Ok, maybe not entirely fruitless, but sometimes I get caught up in an idea, and end up essentially just sort of, reinventing the wheel, in a complicated way. For starters, I got caught up with this little tutorial here: . It uses JavaScript, to convert the input from your webcam, into ASCII art. It’s a nice little step by step process that really explains what is going on along the way so you get a good understanding of the process.

And I got it to work out just fine. I may mess with it and add the darkness saturation back in because it helps bring emphasis to the video but the finished product is neat.

I then decided I wanted to see if I could modify the code to do some different things.

Specifically, Instead of ASCII characters, I wanted it to show colored blocks, pixels if you will. I managed to modify the code, and the output is indeed a pixilated video, but it’s not video, it’s constantly refreshing text. The problem is, it’s writing out a page where every block, is wrapped in a <font> styling tag, which means it’s writing out a ton of extremely dense HTML code and pushing it out, so it’s a little weird and laggy and pretty resource intensive to run.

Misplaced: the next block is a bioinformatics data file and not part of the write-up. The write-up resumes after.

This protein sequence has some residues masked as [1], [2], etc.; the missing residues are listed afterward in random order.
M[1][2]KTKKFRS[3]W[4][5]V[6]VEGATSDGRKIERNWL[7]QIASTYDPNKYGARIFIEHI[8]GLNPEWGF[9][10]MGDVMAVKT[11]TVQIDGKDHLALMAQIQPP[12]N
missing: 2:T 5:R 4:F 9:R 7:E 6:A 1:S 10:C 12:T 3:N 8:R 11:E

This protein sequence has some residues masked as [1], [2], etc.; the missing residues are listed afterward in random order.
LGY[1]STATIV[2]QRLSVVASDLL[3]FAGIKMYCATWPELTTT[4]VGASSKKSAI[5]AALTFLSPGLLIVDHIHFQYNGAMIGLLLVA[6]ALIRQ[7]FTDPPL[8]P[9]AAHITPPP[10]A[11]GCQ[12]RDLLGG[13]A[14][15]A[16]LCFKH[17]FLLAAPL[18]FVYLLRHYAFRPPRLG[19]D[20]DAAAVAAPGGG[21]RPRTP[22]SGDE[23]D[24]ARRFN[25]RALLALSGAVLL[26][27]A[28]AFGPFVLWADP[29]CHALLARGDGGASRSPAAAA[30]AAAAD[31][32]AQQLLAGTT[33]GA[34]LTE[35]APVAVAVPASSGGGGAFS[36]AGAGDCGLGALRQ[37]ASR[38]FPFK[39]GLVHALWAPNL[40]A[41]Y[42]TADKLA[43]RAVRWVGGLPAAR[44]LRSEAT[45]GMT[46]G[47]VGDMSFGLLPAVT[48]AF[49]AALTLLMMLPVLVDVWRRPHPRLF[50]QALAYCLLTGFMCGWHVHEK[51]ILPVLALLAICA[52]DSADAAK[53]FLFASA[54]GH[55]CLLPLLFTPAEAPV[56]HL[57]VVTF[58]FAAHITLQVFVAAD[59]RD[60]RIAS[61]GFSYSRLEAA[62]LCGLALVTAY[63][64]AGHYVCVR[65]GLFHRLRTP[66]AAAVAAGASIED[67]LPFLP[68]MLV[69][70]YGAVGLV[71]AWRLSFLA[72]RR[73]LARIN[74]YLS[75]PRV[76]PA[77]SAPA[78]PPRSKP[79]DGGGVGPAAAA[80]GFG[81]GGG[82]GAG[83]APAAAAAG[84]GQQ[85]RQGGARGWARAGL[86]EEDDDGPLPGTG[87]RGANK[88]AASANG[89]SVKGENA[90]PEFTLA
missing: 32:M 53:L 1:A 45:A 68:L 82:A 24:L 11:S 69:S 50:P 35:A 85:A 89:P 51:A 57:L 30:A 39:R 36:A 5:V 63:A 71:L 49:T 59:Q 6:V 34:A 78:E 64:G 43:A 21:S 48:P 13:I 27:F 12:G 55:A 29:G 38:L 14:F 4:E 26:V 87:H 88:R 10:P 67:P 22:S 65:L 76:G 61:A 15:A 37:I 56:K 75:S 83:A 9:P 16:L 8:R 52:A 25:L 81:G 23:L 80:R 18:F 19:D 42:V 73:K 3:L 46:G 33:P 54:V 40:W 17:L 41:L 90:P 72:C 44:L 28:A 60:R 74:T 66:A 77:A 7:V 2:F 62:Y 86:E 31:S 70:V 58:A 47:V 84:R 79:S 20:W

I also image, there is a way to simply, downsize the input resolution, and upscale the video, to achieve the exact same effect.

One variant I made also just converts images to single page documents of “pixels”. but, ugly font based pixels, to achieve an effect you can get by resizing an image small then large.

Like I said, kind of fruitless and pointless, but I got caught up in the learning and coding part of things.

I also may go ahead and do some additional modifications to the code to make things a bit more interesting. I could try using it to make my own Game Boy Camera style interface, for example. Then make it output actual savable pictures. I found a similar project to that online but it would be cool to code my own up and give it an actual interface.